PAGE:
On Saturday, a blast ripped through the road and rail bridge connecting Crimea to Russia, killing three people, causing damage and igniting a massive fire.

The bridge is logistically crucial for Moscow — a vital transport link for moving military equipment to Russian soldiers fighting in Ukraine.

embedded269222151 A Russian warship launches a cruise missile at a target in Ukraine (Russian Defence Ministry Press Service via AP)

It is also hugely symbolic, with President Vladimir Putin having personally inaugurated the structure in 2018.

The blast sparked celebrations from Ukrainians. Russia blamed the explosion on Kyiv on Sunday and on Monday launched missile attacks across Ukraine, killing at least 19 people and wounding more than 100.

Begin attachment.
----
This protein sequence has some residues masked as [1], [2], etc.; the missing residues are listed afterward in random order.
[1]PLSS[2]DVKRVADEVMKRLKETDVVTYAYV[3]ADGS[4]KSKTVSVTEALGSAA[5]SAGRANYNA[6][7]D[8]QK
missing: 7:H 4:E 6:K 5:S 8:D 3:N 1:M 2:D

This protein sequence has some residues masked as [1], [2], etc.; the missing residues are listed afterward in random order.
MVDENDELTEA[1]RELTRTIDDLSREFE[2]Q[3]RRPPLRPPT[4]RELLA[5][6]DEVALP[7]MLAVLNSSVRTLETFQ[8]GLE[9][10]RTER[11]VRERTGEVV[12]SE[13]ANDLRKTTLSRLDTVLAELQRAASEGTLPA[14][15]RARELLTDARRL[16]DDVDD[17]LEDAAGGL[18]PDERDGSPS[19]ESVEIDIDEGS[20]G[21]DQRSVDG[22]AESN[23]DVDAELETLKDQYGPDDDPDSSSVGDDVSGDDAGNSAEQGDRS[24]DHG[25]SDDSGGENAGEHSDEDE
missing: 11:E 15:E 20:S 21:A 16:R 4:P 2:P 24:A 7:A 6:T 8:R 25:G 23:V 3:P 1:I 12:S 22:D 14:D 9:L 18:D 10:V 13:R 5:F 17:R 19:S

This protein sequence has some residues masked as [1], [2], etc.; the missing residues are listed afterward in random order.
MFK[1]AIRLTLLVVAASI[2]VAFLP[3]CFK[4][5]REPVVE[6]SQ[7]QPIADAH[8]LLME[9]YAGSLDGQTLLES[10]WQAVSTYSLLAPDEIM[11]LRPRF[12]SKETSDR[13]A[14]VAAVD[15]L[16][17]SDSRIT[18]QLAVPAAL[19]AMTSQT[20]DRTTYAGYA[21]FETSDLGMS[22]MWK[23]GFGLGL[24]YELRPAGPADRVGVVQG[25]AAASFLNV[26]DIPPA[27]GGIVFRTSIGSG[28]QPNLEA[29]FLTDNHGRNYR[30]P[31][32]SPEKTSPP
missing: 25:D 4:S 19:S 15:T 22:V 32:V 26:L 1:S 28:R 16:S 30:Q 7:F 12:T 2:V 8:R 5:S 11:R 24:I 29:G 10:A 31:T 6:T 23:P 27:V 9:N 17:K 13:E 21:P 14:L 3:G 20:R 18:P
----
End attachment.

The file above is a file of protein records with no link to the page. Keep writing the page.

‘Air shield’

Ukrainian leader Volodymyr Zelensky called yesterday for wealthy Western nations to help Kyiv create an “air shield” after a rash of deadly Russian aerial attacks.

Zelensky, who told the G7 club of rich nations “millions of people would be grateful” for help fending off attacks from the sky, warned Russia “still has room for further escalation” after Monday’s bloody missile salvoes across Ukraine.

Following the attacks, Washington pledged to up shipments of air defences to Ukraine, while Germany promised delivery “in the coming days” of the first Iris-T missile shield reportedly capable of protecting a city.

In a week of marked escalation in the war, G7 leaders said that Belarus’s plan to deploy joint forces with Russia constituted a new instance of “complicity” with Moscow, warning Minsk to “stop enabling” Russia’s invasion.